Ramaphosa accepts resignations of 4 SABC board members
Eyewitness News has confirmed that Mathatha Tsedu is the latest to jump ship after
JOHANNESBURG - President Cyril Ramaphosa has confirmed and accepted the resignations of four South African Broadcasting Corporation (SABC) board members.
Eyewitness News has confirmed that Mathatha Tsedu is the latest to jump ship.
“We can confirm that the president has received four letters of resignation from members of the SABC board; that’s Miss Khanyisile Kweyama, Krish Naidoo and John Matisonn as well as Mr Mathatha Tsedu. The president has accepted these resignations and will be writing to the speaker, as appointing authority, to inform Parliament of these resignations,” says the Presidency's Khusela Diko.
It follows the earlier revelation that the board is being investigated by the Special Investigating Unit (SIU) over a dispute involving a contract for security services valued at more than R183 million.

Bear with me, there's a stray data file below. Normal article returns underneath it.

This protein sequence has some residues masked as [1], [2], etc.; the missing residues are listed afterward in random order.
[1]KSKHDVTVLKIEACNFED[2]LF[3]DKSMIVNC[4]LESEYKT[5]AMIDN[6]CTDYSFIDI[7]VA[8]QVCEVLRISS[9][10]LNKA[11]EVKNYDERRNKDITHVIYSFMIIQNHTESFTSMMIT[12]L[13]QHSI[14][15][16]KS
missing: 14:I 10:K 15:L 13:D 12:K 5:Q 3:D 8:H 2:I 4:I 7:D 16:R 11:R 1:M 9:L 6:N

In June 2017, the contract was awarded to Mafoko even though the company came second in the bidding process.
However, the SABC says the SIU investigation has nothing to do with the resignations.
“The resignation has nothing to do with this matter of a security contract. That’s always been the issue that the SIU has been investigating. There’s no link between the two,” SABC board’s spokesperson Tebogo Malatjie says.
LISTEN: Understanding the events unfolding at SABC
Earlier on Wednesday, EWN revealed the contents of the resignation letters of Khanyisile Kweyama, Krish Naidoo and John Matisonn.
They’ve decided to step down while the public broadcaster remains locked in a tussle with newly-appointed Communications Minister Stella Ndabeni-Abrahams over retrenchments of permanent and freelance staff.
The minister wrote a letter to the board over the weekend in which she declared her intention to stop engaging with the board because of its determination to forge ahead with retrenchments.
These resignation letters gave insight into the deep disagreements over retrenchments at the public broadcaster.
Naidoo suggested in his resignation letter that the breakdown in the relationship with the minister is because of the board’s inability to understand the difference between accountability and political interference.
Matisonn’s letter made it clear he disagrees with the board’s direction and its refusal to suspend retrenchments.
Additional reporting by Clement Manyathela.